Serves a Crowd

Just In Time For The Green Beer Holiday: Corned Beef — Charcutepalooza Challenge #3

March 18, 2011
2 Ratings
  • Serves Tons
Author Notes

Home made corned beef is surprisingly easy to make (though time consuming), and the perfect dish to serve for St. Patty's day. Read more on my blog Gastography at:

The full recipe for this method of corning can be found on page 67 of Michael Ruhlman's Charcuterie: The Craft of Salting, Smoking and Curing.

What You'll Need
  • 5-6 pounds First Cut Beef Brisket
  • Pickling Spice
  • Pink Curing Salt
  • Kosher Salt
  • Sugar
  • Water
  1. The first thing I did was take my lovely hunk o' beef and broke it down into smaller packages. 1 big roughly 5-6 lb. slab to corn and 2 smaller roughly even portions to BBQ later. Note: This hunk of beef was so frickin big, it took not 1 but 2 cutting boards to hold it :) Now that's beefy love.
  2. The brine I used to cure the beef consisted of store-bought pickling spice (I couldn't for the life of me find the mace called for in Ruhlman's home made recipe), my new friend pink salt, my old friend kosher salt, sugar & garlic.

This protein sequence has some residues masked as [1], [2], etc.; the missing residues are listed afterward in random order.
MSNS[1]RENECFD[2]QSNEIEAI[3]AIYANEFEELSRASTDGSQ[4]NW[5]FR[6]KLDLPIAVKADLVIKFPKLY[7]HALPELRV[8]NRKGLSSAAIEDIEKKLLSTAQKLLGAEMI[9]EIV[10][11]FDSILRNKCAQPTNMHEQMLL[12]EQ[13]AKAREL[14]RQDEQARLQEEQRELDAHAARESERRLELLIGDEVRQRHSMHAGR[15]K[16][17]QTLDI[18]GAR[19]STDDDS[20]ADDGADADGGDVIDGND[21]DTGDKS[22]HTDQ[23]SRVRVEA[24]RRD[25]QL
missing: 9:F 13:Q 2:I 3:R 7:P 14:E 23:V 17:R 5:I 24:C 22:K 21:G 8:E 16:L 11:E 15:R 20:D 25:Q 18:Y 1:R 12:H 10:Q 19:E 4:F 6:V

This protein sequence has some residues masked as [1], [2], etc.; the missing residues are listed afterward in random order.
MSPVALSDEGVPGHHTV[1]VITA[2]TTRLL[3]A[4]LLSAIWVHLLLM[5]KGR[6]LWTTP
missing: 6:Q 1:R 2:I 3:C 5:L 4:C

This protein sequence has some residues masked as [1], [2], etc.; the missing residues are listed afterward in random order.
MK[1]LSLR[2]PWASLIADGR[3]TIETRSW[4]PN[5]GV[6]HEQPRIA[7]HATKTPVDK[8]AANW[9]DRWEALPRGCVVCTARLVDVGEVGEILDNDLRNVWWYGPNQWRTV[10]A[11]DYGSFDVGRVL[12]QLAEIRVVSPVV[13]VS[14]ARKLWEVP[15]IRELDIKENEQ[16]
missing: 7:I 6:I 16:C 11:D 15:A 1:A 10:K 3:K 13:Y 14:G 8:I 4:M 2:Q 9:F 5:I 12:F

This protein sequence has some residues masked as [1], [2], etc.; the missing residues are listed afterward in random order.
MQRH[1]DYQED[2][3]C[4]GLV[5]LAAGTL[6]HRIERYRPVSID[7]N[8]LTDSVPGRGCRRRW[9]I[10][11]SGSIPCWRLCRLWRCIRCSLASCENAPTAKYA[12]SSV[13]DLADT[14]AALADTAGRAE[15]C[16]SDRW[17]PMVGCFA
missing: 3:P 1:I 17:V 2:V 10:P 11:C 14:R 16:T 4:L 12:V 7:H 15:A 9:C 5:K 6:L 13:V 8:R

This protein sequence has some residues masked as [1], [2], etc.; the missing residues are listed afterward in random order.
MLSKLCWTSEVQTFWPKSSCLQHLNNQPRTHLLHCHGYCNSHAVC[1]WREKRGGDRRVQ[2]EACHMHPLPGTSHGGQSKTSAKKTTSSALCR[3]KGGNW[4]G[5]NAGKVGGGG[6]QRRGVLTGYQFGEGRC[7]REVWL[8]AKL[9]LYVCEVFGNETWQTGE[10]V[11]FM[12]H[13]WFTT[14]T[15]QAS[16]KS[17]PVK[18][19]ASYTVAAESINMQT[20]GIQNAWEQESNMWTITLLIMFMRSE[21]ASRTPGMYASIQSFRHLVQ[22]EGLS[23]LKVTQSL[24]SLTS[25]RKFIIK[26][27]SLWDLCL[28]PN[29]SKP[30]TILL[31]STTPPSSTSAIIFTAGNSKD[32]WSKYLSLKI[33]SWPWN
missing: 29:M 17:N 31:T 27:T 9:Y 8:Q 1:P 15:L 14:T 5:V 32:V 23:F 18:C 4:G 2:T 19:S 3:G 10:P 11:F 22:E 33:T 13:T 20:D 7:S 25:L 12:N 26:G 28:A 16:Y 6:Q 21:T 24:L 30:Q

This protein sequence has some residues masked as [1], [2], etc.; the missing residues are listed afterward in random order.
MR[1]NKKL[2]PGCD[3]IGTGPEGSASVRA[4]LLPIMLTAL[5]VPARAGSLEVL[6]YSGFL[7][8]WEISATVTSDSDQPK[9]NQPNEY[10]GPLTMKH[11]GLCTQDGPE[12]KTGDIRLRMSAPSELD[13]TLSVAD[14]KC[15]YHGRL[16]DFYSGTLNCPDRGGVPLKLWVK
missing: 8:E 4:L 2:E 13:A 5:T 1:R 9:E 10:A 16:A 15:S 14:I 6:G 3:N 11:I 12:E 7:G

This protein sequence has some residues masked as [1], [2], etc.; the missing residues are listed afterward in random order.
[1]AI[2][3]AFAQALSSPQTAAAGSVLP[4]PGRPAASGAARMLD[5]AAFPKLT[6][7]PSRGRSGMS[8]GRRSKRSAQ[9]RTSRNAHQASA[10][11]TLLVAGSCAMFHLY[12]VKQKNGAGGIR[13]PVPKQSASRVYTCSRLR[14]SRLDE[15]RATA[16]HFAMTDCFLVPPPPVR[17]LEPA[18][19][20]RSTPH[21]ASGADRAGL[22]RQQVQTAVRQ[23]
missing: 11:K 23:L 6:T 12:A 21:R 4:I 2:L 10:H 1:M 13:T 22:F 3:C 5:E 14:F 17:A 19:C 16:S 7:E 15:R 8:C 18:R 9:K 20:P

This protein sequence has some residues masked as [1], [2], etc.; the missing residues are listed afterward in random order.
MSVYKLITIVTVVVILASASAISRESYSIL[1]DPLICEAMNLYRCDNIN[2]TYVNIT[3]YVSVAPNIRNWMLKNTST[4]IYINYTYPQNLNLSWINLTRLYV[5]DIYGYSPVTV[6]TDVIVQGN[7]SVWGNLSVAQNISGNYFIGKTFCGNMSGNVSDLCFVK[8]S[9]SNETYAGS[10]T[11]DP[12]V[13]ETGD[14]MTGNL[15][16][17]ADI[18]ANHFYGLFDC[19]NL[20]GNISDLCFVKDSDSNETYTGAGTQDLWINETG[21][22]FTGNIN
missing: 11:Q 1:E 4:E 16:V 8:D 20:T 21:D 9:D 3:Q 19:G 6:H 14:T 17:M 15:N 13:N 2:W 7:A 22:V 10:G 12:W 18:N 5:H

3. Submerge beef & wait (patently if possible) 5 days and viola! A hunk of vaguely creepy-looking beef.
  4. Rinse, re-cover with water, add some more pickling spice & slow simmer for 2-3 hrs. until fork-tender and you've got some of the tastiest and tender corned beef I think I've ever had.
  5. I served the inaugural taste of this heavenly beef with a side of simple potatoes, green cabbage, onions and carrots roasted in some of the pot liquor left over from the beef and it was devine. Screw cryo-vac corned beef.

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1 Review

DLanthrum March 4, 2012
I started making my own German Sauerbraten, which is a similar curing/brining process, a couple years ago. One time I found myself without commercial pickling spices, so I put together my own. I now do that all the time, and make my own "brew" for Corned beef. Mace should be easily found in any food mart's spice section. It is the outer shell of the nutmeg, and you could always substitute that for a similar flavor. I used Alton Brown's recipe as my guide, and tweaked it some. I agree-- once you go Do It Yourself, you'll NEVER go back to the Mass Produced stuff!